This Memorial Day we remember past veterans and honor their families, and friends. In times of war and peace, their work and their story allowed for the opportunities we have available. Today, I will spotlight Operation Highjump and Walter Seager Sullivan, Jr. (b. 12 Jan. 1918 in New York City – d. 19 Mar 1996 in Riverside, Connecticut). The youngest of five, Sullivan graduated from Yale in 1940 then followed his father’s footsteps and worked for the New York Times. He joined the Navy in late 1941 or early 1942, when the US entered WWII. He was awarded twelve combat medals and achieved the rank of Lt. Commander as a Captain. After Navy discharge, he was back at the New York Times and assigned to cover the United States Navy Antarctic Development Program (a.k.a. “Operation Highjump”) -perhaps igniting his lifelong dedication to Antartica and the sciences.
Operation Highjump was commanded by Rear Admiral Richard E. Byrd, lasted six-months (Aug 1946 – Feb 1947), and included over four-thousand, five-hundred personnel, thirteen ships and thirty-three aircraft. They established a base and territory, tested equipment in harsh weather and analyzed the feasibility of multiple bases in comparable regions. MGM produced a 1948 Academy Award winning documentary about Operation Highjump, titled “The Secret Land,” and it is available for free on YouTube as Reel 1 and Reel 2.
Sullivan also covered the Civil War in China, and the early stages of the war in Korea. In the early 1950s, he reported on the anticommunist uprisings in East Berlin and the growing Cold War between the East and the West. In the mid-1950s, he began covering science for the New York Times and in the mid-1960s he became Science Editor. Sullivan oversaw coverage of new space exploration, and made it readable.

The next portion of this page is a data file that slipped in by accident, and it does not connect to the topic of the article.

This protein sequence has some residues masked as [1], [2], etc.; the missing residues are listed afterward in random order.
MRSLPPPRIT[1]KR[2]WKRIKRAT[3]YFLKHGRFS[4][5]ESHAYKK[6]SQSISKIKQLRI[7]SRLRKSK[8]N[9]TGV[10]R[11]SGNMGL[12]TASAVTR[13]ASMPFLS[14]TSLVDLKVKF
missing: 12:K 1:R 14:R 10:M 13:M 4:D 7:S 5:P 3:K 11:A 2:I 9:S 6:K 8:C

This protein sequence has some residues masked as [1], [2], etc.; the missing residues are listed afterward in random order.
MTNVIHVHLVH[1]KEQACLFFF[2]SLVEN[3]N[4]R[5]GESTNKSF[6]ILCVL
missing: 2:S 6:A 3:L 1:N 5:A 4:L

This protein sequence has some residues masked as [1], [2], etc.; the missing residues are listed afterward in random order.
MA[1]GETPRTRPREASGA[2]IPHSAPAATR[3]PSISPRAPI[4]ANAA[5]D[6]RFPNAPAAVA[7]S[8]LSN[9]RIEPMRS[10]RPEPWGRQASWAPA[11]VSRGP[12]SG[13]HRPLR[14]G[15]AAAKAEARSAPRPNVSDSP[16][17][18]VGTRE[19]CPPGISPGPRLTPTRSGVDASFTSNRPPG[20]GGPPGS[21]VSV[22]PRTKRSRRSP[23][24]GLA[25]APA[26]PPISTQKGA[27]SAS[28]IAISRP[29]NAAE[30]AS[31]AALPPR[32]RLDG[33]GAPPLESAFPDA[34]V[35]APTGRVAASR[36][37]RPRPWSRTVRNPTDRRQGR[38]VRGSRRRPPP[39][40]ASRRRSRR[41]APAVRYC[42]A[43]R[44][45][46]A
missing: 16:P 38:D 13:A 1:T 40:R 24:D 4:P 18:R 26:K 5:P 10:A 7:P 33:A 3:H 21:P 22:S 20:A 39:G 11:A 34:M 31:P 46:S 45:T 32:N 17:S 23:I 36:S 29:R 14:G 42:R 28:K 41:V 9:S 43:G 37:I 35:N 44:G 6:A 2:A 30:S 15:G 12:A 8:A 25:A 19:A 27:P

- “In 1965 his reporting about the discovery of background radiation in the universe led scientists to remark that they had not realized the significance of their findings until reading his article.”
What a time to cover science, and how interested he would be in the first passenger SpaceX flight scheduled for next Wednesday afternoon, May 27th (EST).
Take a look at some local references to Greenwich’s Walter Seager Sullivan, Jr. through our digitized historic Greenwich newspapers, and think about the efforts made by many this Memorial Day.
“Walter Seager Sullivan, Jr” (Encyclopedia.com)
“The Secret Land” (YouTube, Reel 1)
“The Secret Land” (YouTube, Reel 2)
“Operation Highjump” (Wikipedia.org)
“Authors” (Local History Files)
“Walter Sullivan” (Newsbank)